Taking their name from the alias of the figure at the center of Rembrandt’s masterpiece “The Anatomy Lesson of Dr. Nicolaes Tulp” who was central to the theme of their debut album (‘Floods’, 2015), Aris Kindt is a collaborative project from Gabe Hedrick and Francis Harris. The duo once again choose an artistic reference as a conceptual touchstone for their second album entitled Swann and Odette, a pair of protagonists from Marcel Proust’s sprawling seven-volume novel In Search of Lost Time. The album is a heady offering from a sonic perspective as well as a thematic one:
“Picking up where their first record (2015’s Floods) leaves off, ‘Swann and Odette’ is an evolutionary leap forward for the duo. The sonic palette is deeper, the grooves more sparse and the melodies are given more room to seep deep within a mix so expansive it feels almost tactile…a seamless interplay of synths and instrumentation cast loose from their origins and awash in oceanic delay.”
You can sample the ornate, cerebral soundscapes Hedrick and Harris are able to conjure from their extensive gear in this exclusive premiere of “Treatise”, a mesmerizing track that juxtaposes hazy swirls of guitar and malleable sonic forms with a steadily metronomic, pulsing groove.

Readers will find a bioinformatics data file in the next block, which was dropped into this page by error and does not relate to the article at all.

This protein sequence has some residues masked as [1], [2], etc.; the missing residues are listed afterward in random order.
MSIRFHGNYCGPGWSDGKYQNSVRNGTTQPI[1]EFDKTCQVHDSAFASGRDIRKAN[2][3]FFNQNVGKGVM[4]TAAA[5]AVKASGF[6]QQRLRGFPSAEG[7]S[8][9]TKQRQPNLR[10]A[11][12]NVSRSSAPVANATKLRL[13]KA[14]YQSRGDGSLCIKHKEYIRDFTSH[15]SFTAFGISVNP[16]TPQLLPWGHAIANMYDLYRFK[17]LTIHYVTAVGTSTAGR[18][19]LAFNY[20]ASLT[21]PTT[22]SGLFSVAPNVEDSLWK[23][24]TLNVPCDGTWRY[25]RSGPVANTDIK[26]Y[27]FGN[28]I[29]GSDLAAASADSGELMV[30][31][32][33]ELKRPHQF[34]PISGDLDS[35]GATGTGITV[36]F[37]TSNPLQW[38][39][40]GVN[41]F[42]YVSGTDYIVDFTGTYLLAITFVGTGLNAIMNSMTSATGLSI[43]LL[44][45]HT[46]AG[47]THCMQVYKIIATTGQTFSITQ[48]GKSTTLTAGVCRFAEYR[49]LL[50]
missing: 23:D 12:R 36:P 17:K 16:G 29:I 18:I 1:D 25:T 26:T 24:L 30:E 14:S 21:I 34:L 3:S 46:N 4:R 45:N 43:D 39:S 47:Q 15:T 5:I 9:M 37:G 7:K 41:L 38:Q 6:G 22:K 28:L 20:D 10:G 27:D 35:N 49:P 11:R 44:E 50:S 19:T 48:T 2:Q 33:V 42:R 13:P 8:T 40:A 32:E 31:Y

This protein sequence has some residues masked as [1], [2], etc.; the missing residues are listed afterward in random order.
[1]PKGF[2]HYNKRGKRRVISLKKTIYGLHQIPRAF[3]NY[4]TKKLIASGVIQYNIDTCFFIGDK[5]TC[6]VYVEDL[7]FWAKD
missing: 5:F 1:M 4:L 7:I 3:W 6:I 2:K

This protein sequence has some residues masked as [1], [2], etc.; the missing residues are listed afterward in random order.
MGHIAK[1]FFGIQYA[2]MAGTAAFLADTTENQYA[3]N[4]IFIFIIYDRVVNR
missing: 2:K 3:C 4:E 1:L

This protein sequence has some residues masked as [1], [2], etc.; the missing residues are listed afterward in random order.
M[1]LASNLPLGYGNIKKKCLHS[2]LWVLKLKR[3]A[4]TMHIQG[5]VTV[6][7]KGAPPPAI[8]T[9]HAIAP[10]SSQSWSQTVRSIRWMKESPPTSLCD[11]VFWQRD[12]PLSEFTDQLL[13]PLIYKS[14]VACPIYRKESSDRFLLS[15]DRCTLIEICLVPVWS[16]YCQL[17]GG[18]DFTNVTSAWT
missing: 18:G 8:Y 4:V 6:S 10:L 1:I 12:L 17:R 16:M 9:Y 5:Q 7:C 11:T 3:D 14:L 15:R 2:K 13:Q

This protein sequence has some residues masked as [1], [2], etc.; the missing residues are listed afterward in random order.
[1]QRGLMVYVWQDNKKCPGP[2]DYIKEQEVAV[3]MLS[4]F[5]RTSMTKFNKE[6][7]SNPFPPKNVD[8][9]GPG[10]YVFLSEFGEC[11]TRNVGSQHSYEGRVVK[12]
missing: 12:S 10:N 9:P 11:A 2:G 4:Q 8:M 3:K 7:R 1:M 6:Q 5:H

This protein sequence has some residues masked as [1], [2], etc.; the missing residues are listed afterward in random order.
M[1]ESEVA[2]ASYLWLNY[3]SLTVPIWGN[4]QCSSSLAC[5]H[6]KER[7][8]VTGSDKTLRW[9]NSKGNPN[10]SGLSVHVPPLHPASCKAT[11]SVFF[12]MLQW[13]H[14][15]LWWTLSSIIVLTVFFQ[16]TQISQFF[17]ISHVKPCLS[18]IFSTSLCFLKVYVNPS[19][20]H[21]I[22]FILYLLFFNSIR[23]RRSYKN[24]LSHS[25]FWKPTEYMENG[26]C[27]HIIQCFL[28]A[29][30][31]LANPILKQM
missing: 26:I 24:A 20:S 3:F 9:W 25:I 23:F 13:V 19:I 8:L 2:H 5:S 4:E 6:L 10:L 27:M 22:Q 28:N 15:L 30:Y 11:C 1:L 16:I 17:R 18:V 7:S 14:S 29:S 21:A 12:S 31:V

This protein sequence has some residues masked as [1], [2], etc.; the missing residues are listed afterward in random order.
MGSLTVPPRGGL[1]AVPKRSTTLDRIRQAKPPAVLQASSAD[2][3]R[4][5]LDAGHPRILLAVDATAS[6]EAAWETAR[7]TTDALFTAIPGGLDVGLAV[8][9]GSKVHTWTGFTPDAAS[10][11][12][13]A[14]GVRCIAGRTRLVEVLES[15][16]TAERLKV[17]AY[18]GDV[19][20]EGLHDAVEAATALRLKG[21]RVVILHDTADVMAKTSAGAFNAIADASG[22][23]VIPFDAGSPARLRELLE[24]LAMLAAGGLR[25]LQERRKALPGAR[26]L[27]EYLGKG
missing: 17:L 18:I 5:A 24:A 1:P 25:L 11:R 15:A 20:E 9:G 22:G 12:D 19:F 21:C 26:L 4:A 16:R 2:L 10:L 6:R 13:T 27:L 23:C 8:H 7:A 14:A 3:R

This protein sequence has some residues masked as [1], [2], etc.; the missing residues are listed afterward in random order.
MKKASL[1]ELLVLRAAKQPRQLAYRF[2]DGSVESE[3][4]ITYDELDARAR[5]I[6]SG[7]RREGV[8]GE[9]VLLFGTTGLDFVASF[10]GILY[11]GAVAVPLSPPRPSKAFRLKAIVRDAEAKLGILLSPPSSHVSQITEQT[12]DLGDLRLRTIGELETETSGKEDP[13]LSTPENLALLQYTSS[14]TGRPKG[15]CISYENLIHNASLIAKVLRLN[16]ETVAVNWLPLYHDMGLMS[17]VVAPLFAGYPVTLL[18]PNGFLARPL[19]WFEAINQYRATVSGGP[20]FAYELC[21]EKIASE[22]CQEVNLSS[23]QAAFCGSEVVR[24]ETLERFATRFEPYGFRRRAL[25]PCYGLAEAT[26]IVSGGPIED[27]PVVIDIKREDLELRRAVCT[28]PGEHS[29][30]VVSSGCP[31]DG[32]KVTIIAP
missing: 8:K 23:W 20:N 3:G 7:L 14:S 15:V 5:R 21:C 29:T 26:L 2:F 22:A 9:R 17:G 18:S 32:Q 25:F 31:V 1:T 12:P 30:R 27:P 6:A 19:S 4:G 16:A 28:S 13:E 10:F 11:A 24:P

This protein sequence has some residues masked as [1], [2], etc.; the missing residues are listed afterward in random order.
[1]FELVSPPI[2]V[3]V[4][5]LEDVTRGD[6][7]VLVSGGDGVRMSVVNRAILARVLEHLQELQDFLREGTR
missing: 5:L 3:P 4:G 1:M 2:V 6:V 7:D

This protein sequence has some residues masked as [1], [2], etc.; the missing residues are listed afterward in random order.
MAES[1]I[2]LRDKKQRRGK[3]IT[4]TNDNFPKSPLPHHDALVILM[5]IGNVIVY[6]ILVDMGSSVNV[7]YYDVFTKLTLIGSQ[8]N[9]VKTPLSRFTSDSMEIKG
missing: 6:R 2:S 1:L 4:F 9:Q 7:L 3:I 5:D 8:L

If this all sounds rather modern for an album steeped in references to a turn-of-the-century novel, the point is not so much to soundtrack Proust’s story itself, but to explore concepts it suggests about the relationship of music to experience and memory or perhaps just the act of reading it in a current setting, both of which are suggested in John Stroud’s liner note essay (“Future Ghosts: Aris Kindt’s Soundtrack for a Radical Materialist Ontology”) which offers an assessment of the record as a kind of “post-structuralist pop”:
It is a science fiction record that launches our consciousness out into a speculative emotional landscape of decisively Proustian flavor while using techno’s taxonomic/serial bed of reference as an invitation to transmogrify that future into the pulsations of the actual body. As for Proust’s novel, it feels as much like a paperback thrown in a backpack more than any sort of foundation, something to read along the way while you’re waiting for your train (an image of which Proust would absolutely approve) while Swann and Odette plays over the radio in an altogether saner world. – John Stroud